Grayson #5

Story by
Art by
Mikel Janín
Colors by
Jeromy Cox
Letters by
Carlos M. Mangual
Cover by
DC Comics

Tom King, Tim Seeley and Mikel Janin's "Grayson" #5 switches up the series' formula, trading the high-flying spy antics for a soul-searching trek across the desert. Tom King and Tim Seeley dive deep into what motivates Dick Grayson and makes him a hero, while artist Mikel Janín and colorist Jeromy Cox create arresting visuals, and as a whole, it's a lovely, heartfelt issue. However, the writing duo doesn't quite amp up the tension enough to maintain my interest in a desert trek for this many pages. The result is a fine story that stays shy of excellence.

Luckily, most of the missteps in this issue happen early on. King opens in a somewhat ill-advised in medias res, with no context for the mission, the crisis or the characters currently in-panel. A death-in-childbirth plot then briefly ensures, with the requisite and unnecessary use of a nameless mother. (If the mother is being used only as a birthing mechanism, rather than as a person, please just begin the story with the baby already born.)

After that, though, the story becomes a battle against nature and each other, with Midnighter's psychological warfare and the heat of the desert both oppressing Dick. King and Seeley transform the survival story into a character piece that makes touching use of Dick's history in the DC universe and also illustrates what makes him a compelling hero. It's a show-don't-tell story of grit and determination, and at its highest points, it works.

However, the setting detracts from the issue's power. Not only is it somewhat monotonous, providing little variety of visual, but it also makes Dick's introspection feel more navel-gazing than it otherwise might. When he's the only real visual focus of the page, as well as the subject of all the text, the scenes feel overdone. Both King and artist Mikel Janín do fine work; it's just the combination that waxes maudlin.

Janín puts serious effort into this deeply challenging setting, and on many pages he's successful in making the desert more dynamic. His layering of smaller panels over the sweeping desert creates some interesting and emotionally resonant transitions, and allows the reader to experience both the scope of the space and the immediacy of the characters' interactions. He also plays with viewpoint and shadow, experimenting with the storytelling tools available to him. However, an entire issue is a whole lot of pages, and eventually I wanted the visuals to switch up.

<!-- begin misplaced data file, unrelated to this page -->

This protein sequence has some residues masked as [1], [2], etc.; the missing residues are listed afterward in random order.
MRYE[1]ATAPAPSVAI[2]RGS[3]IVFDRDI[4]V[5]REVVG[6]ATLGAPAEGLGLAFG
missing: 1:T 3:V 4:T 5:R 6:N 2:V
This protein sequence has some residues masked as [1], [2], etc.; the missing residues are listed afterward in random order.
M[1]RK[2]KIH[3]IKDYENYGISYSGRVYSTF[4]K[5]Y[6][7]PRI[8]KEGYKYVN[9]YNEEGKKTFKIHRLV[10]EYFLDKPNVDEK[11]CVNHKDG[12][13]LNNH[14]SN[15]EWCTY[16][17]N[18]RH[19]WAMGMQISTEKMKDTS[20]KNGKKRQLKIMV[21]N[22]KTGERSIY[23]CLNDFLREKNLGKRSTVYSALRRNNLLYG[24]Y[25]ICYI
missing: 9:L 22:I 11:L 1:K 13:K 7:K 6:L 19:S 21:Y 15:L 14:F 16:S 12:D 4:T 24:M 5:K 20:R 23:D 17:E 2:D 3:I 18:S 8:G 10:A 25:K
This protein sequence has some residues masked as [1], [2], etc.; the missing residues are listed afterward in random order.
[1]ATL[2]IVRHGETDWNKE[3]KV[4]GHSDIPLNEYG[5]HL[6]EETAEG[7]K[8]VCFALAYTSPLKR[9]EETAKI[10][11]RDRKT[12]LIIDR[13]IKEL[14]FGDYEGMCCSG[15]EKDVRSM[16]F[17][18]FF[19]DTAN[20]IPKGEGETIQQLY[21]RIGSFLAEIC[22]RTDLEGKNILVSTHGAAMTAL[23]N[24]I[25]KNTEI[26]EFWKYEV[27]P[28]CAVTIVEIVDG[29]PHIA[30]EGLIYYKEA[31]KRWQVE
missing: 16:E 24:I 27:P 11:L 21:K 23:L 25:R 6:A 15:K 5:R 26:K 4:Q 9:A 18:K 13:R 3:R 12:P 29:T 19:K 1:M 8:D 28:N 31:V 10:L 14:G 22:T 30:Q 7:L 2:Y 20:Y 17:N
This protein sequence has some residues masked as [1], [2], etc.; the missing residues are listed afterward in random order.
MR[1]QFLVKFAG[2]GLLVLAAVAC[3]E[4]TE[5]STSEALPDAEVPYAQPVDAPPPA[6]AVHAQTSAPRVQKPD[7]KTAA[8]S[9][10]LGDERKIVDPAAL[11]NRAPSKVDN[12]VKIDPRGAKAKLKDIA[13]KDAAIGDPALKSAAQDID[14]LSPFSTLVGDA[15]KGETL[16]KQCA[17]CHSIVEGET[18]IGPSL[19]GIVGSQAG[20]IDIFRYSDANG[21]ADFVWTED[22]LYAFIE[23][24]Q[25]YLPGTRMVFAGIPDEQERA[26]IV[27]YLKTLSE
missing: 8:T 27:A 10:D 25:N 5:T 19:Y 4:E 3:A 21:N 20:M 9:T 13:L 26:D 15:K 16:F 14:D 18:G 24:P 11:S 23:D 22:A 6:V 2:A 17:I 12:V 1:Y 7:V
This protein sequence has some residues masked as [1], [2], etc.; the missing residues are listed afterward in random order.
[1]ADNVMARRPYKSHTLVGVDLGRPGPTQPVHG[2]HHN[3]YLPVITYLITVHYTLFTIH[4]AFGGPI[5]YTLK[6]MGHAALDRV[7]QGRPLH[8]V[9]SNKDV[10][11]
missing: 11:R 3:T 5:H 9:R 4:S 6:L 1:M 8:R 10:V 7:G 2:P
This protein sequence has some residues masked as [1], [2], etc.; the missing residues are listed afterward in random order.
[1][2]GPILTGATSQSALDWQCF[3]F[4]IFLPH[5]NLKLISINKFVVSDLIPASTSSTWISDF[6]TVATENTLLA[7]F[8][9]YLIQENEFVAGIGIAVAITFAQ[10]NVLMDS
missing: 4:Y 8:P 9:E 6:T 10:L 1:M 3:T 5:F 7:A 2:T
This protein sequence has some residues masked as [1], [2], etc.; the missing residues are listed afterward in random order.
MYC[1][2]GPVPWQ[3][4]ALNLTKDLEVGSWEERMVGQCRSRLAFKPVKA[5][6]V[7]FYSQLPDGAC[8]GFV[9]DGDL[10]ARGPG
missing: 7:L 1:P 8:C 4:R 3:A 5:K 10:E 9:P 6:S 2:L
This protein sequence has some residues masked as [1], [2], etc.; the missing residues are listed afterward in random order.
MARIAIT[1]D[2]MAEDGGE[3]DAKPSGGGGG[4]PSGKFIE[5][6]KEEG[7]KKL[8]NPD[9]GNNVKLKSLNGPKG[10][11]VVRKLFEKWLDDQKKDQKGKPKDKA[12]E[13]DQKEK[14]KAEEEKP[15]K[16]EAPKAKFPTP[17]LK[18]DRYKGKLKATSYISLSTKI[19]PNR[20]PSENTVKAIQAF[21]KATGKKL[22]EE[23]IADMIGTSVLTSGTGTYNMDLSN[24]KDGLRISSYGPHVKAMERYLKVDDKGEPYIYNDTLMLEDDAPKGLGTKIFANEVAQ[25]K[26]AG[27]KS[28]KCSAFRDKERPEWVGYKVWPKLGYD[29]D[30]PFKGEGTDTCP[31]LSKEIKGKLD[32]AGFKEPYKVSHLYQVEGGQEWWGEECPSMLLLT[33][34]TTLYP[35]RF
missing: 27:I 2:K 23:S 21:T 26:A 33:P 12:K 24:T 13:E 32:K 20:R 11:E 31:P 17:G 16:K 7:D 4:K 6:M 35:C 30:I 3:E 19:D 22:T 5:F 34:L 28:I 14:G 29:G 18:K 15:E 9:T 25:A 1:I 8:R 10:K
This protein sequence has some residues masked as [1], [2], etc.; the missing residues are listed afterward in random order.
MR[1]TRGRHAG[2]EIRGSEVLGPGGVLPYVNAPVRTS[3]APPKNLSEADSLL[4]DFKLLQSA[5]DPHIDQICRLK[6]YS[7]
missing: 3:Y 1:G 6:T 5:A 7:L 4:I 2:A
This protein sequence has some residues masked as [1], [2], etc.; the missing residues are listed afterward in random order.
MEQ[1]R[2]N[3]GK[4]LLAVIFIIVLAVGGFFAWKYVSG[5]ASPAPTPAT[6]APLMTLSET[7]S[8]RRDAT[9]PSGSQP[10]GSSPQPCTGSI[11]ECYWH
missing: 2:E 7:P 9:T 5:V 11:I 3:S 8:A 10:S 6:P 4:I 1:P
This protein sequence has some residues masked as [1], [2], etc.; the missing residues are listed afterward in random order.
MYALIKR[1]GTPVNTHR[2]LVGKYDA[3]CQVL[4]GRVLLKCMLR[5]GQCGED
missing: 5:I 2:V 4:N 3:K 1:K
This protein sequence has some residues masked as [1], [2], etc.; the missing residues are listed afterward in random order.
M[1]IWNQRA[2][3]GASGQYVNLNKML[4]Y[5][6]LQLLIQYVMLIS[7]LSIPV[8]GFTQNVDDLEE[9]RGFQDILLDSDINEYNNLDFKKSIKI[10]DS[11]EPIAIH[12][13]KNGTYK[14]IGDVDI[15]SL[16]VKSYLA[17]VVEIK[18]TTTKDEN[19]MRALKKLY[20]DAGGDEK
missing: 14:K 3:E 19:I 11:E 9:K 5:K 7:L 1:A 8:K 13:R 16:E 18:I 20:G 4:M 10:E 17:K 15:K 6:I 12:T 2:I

Formless landscapes like the desert are an open invitation for the colorist to take center stage, and Jeremy Cox certainly accepts that invitation. His deserts look epic and endless, with soft peach dunes, burning orange sands and parched yellow flats. The cloudy, swirling sky is also sweepingly beautiful, with an ombre that ascends from blue to yellow. Cox also softens and blurs the colors, fueling the illusion of endlessness and creating scenes that feel like storybook archetypes. While the deserts in this issue are occasionally monotonous, they're always gorgeous.

Altogether, "Grayson" #5 offers strong emotional beats and an intriguing ending, despite lagging when taken as a whole. It certainly hasn't dampened my enthusiasm for the series, and it sells the relevance and heart of its protagonist. This team is doing good work.

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